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    DVD set of the complete Quentin Tarantino films

    Jonathan Wenk/CBS Films

    Finally, all the waiting and the fidgety anticipation are over. That’s right – “Django Unchained” opens in just a couple of days. Can’t make it that long? Or, perhaps a smidge more realistically, need a last-minute “wow” gift for the cinephile on your holiday shopping list? There’s a good-size Quentin fix to be gotten from “Tarantino XX” (1992-2009), an eight-film Blu-ray set celebrating a career (so far) of schlock-cinema conventions elevated to indie art. It’s all here, from “Reservoir Dogs” and “Pulp Fiction” right through “Inglourious Basterds,” along with a happy surprise: the Christian Slater-Patricia Arquette crime flick “True Romance” (1993), directed by late, hyperkinetic stylist Tony Scott from Tarantino’s script. (“Romance” generally seems to be overlooked because of its collaborative nature, but we’ve always sparked to its mix of Tarantino’s dialogue and Scott’s visual flair. The mash-up is certainly tighter here than in Scott’s “Crimson Tide,” where Tarantino’s script-doc contributions – Silver Surfer?! – just don’t float.) The set’s copious extras include a new, two-hour career retrospective with producers and other Tarantino cohorts doing the talking for him, and a marathon five-hour critics’ round table. The disc menu segments the conversation by film, but it’s more free-form than that, with discussion about, say, the strong women of “Kill Bill” and “Jackie Brown” spilling into the section on “Death Proof.” Gift budget still not busted? Try another essential Blu-ray box, “Bond 50,” or Timeless Media’s brazen piggyback releases of vintage “Django” spaghetti westerns. (“XX,” Lionsgate, $119.99; available now)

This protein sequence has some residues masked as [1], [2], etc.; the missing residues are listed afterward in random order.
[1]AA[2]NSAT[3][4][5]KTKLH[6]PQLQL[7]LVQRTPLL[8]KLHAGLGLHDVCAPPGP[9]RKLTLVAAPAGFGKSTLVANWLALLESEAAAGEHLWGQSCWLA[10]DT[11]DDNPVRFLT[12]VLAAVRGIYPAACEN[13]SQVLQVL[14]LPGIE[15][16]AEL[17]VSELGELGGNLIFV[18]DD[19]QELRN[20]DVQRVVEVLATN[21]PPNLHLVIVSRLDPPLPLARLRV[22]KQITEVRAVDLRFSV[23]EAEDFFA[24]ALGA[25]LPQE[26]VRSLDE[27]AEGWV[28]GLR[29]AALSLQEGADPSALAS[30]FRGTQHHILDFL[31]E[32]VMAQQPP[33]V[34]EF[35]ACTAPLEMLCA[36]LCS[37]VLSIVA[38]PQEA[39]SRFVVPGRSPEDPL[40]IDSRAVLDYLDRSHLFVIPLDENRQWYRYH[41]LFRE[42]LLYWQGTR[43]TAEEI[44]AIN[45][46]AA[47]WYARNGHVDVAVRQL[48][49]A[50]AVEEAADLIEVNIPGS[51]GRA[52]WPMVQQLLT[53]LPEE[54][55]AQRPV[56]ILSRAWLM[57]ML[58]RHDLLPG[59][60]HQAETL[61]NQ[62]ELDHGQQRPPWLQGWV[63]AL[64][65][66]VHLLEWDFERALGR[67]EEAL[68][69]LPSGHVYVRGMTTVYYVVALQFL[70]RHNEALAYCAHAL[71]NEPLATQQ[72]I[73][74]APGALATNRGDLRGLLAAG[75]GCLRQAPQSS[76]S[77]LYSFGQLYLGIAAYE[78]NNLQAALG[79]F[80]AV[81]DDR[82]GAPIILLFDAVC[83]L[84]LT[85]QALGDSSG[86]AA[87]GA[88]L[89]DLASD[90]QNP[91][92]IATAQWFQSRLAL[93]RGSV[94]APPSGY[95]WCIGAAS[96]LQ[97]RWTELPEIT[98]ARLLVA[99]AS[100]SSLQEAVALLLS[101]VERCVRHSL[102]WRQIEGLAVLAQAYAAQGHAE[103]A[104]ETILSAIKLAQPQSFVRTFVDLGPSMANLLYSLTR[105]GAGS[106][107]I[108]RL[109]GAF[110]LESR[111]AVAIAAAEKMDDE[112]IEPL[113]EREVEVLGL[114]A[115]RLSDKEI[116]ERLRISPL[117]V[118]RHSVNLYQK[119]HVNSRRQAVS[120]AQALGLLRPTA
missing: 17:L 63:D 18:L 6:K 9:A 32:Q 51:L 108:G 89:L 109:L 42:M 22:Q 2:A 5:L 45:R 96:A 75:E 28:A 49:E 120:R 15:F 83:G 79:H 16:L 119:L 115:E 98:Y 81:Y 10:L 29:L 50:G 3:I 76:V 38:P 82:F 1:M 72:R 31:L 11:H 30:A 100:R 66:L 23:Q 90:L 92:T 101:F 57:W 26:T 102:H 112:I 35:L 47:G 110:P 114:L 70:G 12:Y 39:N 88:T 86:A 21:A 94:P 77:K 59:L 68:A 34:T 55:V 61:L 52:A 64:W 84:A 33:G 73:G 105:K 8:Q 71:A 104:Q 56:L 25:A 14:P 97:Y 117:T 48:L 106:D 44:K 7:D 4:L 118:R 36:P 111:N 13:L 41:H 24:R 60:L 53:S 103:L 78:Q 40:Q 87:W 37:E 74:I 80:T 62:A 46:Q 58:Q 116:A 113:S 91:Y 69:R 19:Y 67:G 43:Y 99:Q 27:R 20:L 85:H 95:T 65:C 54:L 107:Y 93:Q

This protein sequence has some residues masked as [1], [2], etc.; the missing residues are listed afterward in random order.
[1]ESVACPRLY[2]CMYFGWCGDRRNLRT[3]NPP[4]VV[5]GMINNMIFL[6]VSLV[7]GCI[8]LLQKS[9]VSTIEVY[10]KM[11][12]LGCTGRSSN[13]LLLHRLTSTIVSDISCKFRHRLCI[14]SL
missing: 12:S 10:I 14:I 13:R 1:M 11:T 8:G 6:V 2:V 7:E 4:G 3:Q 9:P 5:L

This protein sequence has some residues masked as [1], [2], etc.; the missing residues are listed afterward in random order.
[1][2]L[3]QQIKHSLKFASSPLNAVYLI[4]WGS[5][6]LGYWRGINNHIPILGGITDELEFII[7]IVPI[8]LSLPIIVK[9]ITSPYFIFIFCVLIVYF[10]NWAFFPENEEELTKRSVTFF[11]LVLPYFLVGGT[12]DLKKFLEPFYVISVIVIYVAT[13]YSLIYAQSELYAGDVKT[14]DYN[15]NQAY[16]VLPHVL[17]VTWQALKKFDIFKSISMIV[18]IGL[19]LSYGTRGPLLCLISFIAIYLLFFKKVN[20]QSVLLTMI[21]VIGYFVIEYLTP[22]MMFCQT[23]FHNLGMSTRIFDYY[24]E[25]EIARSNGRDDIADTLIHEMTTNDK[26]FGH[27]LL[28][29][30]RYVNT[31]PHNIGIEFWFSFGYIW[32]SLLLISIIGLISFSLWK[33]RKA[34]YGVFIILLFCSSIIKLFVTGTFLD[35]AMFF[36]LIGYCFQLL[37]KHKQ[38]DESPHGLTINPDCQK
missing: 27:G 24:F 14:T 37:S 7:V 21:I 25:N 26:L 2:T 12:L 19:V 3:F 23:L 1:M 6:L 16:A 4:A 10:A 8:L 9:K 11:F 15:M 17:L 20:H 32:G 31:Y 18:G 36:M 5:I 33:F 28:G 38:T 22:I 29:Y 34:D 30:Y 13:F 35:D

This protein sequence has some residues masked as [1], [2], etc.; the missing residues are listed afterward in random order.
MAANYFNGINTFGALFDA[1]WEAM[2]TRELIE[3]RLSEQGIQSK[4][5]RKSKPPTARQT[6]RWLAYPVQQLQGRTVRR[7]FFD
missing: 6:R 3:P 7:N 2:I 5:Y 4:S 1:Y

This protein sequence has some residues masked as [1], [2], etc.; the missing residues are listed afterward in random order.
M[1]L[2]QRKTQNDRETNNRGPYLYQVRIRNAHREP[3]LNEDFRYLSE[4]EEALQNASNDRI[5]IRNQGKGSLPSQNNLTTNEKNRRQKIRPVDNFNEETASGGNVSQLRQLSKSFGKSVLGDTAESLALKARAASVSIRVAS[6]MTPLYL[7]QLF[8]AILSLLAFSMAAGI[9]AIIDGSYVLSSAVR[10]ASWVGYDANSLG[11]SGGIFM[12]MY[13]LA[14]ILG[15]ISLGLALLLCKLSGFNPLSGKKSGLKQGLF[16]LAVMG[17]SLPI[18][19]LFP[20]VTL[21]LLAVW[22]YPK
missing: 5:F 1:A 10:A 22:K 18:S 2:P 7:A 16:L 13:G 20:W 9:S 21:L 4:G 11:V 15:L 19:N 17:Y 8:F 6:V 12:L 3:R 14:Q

THE WORDS (2012)

    Bradley Cooper plays an aspiring novelist (above left, with Jeremy Irons) plunged into moral

    Jonathan Wenk/CBS Films
    Bradley Cooper and Jeremy Irons star in "The Words.”

    crisis when he takes credit for a brilliant, lost manuscript that drops into his lap. The film shuttles between Cooper’s situation, the WWII-era romance chronicled in the book, and an undercooked, open-to-interpretation framing device involving world-weary author Dennis Quaid. Some fallout scenes hold interest, but if you caught Cooper’s energetic work as a literary cheat in “Limitless,” this will feel like someone’s attempt to lacquer it over with Nicholas Sparks melodrama. Extras: A featurette details Cooper’s longtime involvement with the project – dating back years before “Limitless”; go figure. (Sony, $30.99; Blu-ray, $35.99)


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    THE GOOD DOCTOR (2011)

    Continuing this week’s theme of tossing ethicality out the window, Orlando Bloom swaps his heartthrob image for lonely-hearted desperation as a hospital intern who rigs his treatment of an attractive patient (Riley Keough, “The Runaways”) to slow her recovery. The movie is deservedly low-profile, but has a demented streak that keeps it from just being a snooze. J.K. Simmons has some fun as a cop who, unlike everyone else here, seems to know the difference between someone being cutely shy and just plain creepy. Extras: Featurettes. (Magnolia, $26.98; Blu-ray, $29.98; available now)

    Tom Russo can be reached at